The ongoing escalation in Jerusalem has resulted once again in Israel changing the status quo in its favor. On Friday, July 14, a deadly shooting in the Old City that ended at the Haram al-Sharif left three Palestinians and two Israeli policemen dead. This month’s Special Focus offers eight Journal of Palestine Studies articles* that, together, shed light on the status of Jerusalem and on the consequences of Israel’s heightened repression of Palestinians in occupied East Jerusalem.
Unlike others who have also known and been transformed by tragedy, the Palestinian people remain consigned to their tragic fate. Notwithstanding their struggles, Palestinians continue to stand out for their remarkable professional achievements and as examples of steadfast resistance. Honoring their legacy serves to preserve collective Palestinian memory and history.
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On May 29, 1996, Likud opposition leader Benjamin Netanyahu, opponent of the Oslo accords, was elected Israeli Prime Minister. Netanyahu's first electoral victory held portents for his subsequent return to the office in 2009. As Benny Morris wrote at the time, the “peace process would grind to a halt” and “ultranationalism [and] . . . fundamentalist religious currents that have taken hold of the minds and souls of growing numbers of Israelis since the 1967 war” would be further galvanized.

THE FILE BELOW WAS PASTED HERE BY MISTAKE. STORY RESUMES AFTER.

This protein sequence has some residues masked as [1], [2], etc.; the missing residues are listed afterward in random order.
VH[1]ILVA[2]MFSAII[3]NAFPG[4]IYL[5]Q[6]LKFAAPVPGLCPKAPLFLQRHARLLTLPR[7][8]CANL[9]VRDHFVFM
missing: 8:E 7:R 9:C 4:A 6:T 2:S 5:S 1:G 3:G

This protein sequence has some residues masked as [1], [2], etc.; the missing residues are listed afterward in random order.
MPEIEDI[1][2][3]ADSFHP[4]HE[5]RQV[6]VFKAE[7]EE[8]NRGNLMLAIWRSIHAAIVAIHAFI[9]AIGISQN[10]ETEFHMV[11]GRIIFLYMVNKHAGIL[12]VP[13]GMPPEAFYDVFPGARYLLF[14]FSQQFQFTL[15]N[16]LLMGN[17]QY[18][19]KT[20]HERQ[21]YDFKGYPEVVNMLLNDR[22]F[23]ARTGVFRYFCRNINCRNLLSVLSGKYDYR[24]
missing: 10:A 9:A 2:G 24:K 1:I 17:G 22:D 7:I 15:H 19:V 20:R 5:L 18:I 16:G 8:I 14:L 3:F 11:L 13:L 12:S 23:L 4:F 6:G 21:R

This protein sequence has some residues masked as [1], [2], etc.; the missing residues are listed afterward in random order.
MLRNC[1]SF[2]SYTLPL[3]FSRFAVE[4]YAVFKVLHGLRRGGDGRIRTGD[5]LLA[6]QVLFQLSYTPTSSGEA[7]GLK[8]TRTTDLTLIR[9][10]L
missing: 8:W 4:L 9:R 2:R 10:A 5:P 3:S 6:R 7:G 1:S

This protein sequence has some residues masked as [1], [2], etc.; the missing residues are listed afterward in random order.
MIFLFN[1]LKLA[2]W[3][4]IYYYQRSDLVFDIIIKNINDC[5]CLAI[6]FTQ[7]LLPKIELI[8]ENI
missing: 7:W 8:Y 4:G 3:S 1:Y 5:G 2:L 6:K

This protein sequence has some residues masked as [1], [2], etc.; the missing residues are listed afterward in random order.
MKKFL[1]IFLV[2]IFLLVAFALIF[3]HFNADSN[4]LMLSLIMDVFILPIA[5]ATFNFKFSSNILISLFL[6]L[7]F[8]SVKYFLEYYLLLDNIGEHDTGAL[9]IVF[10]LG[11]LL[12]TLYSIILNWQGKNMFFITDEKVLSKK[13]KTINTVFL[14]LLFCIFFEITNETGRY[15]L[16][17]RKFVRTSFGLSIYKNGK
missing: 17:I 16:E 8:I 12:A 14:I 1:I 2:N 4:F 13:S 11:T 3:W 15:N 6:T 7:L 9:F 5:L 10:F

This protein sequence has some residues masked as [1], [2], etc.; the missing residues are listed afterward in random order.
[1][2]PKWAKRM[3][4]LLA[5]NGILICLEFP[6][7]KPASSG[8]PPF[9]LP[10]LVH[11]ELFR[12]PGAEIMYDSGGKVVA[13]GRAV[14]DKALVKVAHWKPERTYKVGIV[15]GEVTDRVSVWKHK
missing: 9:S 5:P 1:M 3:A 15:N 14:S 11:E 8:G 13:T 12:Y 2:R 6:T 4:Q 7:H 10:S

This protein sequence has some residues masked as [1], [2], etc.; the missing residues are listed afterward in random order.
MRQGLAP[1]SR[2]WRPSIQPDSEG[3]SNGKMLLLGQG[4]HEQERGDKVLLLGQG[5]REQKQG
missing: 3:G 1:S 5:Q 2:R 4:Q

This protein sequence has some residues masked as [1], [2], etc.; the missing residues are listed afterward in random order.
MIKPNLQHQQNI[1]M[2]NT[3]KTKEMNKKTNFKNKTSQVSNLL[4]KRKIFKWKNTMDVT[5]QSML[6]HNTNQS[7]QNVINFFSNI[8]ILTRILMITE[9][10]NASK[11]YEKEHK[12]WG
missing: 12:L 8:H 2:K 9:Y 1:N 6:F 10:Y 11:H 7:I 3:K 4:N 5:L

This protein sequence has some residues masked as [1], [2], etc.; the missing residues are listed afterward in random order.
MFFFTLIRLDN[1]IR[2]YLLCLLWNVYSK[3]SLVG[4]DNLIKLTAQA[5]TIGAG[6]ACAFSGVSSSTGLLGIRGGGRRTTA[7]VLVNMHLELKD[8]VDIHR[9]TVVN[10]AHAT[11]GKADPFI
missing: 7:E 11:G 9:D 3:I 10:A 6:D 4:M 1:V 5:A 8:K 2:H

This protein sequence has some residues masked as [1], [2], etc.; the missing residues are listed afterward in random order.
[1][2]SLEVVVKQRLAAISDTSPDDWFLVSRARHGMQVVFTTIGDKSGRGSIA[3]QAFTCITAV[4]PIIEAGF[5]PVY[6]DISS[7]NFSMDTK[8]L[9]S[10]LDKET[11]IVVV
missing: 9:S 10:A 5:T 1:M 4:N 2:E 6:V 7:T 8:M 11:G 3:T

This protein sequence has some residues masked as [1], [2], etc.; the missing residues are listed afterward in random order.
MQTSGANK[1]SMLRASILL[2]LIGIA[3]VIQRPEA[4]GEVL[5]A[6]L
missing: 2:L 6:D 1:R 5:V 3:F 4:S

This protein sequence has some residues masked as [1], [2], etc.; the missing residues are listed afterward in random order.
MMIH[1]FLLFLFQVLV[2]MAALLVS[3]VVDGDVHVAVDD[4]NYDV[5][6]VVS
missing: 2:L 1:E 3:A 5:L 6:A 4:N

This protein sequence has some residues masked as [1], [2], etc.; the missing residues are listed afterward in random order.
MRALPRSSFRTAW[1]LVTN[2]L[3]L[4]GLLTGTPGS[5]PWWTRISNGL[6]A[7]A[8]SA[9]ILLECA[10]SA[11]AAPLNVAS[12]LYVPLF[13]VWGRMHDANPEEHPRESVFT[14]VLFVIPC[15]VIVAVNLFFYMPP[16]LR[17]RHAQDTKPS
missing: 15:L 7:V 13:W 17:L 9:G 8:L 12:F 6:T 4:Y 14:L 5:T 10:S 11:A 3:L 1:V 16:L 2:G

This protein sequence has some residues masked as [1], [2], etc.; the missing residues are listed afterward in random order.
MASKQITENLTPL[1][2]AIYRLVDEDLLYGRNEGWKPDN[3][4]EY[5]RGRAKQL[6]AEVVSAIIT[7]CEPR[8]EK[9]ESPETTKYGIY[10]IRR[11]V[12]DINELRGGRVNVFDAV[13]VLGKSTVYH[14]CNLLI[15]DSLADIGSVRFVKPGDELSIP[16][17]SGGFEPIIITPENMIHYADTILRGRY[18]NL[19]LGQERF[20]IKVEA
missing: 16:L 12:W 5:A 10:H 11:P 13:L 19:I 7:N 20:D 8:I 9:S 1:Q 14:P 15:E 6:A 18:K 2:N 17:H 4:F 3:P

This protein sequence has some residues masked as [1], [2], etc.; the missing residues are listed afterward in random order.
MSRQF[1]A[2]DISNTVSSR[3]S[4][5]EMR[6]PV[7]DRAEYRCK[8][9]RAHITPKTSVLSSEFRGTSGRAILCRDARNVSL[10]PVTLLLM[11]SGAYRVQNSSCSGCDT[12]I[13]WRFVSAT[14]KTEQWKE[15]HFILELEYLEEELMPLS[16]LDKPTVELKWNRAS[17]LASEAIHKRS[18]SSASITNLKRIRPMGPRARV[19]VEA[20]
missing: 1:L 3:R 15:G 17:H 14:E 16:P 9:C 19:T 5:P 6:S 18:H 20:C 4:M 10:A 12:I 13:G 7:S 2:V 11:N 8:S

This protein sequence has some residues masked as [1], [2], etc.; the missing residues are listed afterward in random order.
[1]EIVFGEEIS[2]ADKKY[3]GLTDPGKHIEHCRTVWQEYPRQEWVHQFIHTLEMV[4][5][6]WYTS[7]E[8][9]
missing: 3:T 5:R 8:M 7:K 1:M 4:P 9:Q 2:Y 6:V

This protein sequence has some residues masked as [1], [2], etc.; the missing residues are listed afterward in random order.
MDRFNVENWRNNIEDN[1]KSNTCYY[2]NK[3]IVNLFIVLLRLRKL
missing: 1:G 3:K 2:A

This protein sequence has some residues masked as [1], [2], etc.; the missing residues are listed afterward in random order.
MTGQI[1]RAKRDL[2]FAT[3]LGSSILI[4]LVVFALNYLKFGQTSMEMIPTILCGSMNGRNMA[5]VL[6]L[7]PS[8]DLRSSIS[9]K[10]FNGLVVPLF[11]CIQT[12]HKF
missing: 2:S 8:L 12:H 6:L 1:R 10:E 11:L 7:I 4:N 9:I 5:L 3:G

Institute for Palestine Studies Senior Fellow Mouin Rabbani spoke to Palestine Square on developments on the ground in Palestine after his recent trip to the West Bank and Jerusalem.
Senior Fellow Ahmad Samih Khalidi:
IPS Senior Fellow Rashid Khalidi:
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Zionism’s material and cultural conquest is a manifestation of the axiom long voiced by its partisans: the Arabs may have rights on the land but only Jews have rights to the land. Every movement needs its propaganda and Zionism has been the colonial master of marketing.